Elimination of Bottled Water:

  1.  Grand Canyon eliminated the sale of bottled water inside the park within 30 days. John Wessel, regional director for the park service stated, ” Our parks should set the standard for resource protection and sustainability, I feel confident that the impact to park concession and partners have been given fair considerations and that this plan can be implemented with minimal impacts to the visiting public.”
  2.  Colleges Ban Bottled Water: The Association for the advancement of Belmont University, Oberlin College, Seattle University, University Ottawa, University Portland, University of Wisconsin- Stevens Ports, Upstate Medical University, Washington University in St. Louis have banned the sale of bottled water on there campuses. Schools on a similar track who have banned plastic bottled water from dining halls include: Gonzaga University, New York University, Stanford University, Stony Brook University, and University of Maryland. Schools where the students are campaigning to ban bottled water include: Brown University, Cornell University, Evergreen State College, Pennsylvania State University, and Vancouver Island University
  3. In April of last year Concord, Ma. banned the sale of Bottled Water, Making international headlines. However when the ban was intended to go into effect in January of 2012 voters at the annual town meeting rejected the proposal and instead proposed to educate citizens about bottled water’s environmental impact.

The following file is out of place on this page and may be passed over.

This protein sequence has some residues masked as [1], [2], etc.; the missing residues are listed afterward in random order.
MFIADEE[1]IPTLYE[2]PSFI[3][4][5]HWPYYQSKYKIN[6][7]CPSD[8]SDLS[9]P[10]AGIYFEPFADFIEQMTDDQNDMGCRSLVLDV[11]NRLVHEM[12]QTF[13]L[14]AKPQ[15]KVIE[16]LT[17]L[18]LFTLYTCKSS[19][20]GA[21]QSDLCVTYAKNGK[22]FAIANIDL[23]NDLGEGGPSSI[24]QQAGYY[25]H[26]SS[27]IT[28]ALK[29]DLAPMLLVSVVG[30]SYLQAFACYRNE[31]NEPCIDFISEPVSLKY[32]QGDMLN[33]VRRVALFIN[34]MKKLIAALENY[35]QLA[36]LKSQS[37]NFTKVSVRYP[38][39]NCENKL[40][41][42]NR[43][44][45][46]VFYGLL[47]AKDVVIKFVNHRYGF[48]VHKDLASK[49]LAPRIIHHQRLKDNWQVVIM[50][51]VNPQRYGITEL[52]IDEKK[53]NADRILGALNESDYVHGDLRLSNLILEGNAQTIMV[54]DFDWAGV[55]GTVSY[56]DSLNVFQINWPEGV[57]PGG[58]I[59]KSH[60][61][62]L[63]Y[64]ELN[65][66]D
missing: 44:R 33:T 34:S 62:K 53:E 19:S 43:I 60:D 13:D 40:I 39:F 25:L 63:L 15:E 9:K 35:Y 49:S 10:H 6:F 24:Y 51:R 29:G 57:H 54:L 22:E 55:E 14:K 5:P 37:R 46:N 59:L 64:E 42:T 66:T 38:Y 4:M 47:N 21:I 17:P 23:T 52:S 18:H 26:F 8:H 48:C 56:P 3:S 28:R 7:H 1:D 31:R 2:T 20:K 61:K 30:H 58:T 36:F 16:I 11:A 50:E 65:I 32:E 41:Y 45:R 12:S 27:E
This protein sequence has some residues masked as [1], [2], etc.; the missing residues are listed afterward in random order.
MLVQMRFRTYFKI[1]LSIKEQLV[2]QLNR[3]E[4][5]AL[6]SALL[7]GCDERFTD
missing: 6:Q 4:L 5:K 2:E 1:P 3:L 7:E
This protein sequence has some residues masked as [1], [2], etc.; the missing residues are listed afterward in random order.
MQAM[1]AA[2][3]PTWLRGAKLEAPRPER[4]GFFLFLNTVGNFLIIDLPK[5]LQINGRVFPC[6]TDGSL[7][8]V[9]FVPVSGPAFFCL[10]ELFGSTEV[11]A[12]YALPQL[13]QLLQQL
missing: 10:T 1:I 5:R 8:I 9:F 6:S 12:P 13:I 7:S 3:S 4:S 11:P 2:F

4. Well in 2010 a ban on bottled water at all events held on city property was considered but never turned into law. However San Francisco has already done away with bottled water at city meetings.
  5. 19 US cities, 14 states, and 12 countries make an impact to steer away from bottled water.

What is the end game?
More than 2.6 billion people, or more than 40% of the worlds population, lack basic sanitation, and more than one billion people lack reliable access to safe drinking water. The World Health Organization estimates that 80% of all illnesses in the world is due to water-borne diseases, and that at any given time around half of the people in developing world are suffering from diseases associated with inadequate water sanitation (killing more than 5 million people annually).